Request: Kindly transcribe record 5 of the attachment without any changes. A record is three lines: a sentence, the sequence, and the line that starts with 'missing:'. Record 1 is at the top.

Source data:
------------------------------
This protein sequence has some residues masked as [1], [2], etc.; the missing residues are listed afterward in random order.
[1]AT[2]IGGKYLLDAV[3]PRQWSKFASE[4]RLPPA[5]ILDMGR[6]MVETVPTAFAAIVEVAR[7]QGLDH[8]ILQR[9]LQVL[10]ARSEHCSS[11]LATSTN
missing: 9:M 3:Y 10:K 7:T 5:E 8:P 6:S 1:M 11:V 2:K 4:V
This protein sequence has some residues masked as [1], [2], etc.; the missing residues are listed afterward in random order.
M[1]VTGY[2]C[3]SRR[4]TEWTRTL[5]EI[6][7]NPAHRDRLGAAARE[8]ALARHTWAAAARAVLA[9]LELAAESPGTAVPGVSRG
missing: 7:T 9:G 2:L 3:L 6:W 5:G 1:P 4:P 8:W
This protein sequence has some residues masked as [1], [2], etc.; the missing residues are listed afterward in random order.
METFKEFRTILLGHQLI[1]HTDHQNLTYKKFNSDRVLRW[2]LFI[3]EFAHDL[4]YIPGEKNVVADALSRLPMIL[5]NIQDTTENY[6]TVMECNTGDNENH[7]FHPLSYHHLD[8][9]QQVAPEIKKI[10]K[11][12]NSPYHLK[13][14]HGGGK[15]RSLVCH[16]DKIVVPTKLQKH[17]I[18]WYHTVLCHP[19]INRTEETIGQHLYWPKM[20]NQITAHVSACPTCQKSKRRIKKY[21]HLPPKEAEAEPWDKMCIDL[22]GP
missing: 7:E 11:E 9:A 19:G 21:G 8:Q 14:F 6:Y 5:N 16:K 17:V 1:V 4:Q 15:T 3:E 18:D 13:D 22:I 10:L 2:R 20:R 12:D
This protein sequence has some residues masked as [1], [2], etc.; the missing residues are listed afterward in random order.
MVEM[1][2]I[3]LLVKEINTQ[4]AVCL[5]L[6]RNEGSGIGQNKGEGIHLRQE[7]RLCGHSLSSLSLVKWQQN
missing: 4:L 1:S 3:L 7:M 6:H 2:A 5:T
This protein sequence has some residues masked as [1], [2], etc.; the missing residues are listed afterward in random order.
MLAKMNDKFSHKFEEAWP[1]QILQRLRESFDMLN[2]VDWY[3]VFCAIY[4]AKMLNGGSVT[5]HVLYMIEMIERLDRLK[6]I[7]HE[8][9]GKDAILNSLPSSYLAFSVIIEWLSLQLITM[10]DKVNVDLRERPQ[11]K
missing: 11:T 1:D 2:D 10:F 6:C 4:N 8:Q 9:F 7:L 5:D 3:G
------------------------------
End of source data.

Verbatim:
This protein sequence has some residues masked as [1], [2], etc.; the missing residues are listed afterward in random order.
MLAKMNDKFSHKFEEAWP[1]QILQRLRESFDMLN[2]VDWY[3]VFCAIY[4]AKMLNGGSVT[5]HVLYMIEMIERLDRLK[6]I[7]HE[8][9]GKDAILNSLPSSYLAFSVIIEWLSLQLITM[10]DKVNVDLRERPQ[11]K
missing: 11:T 1:D 2:D 10:F 6:C 4:N 8:Q 9:F 7:L 5:D 3:G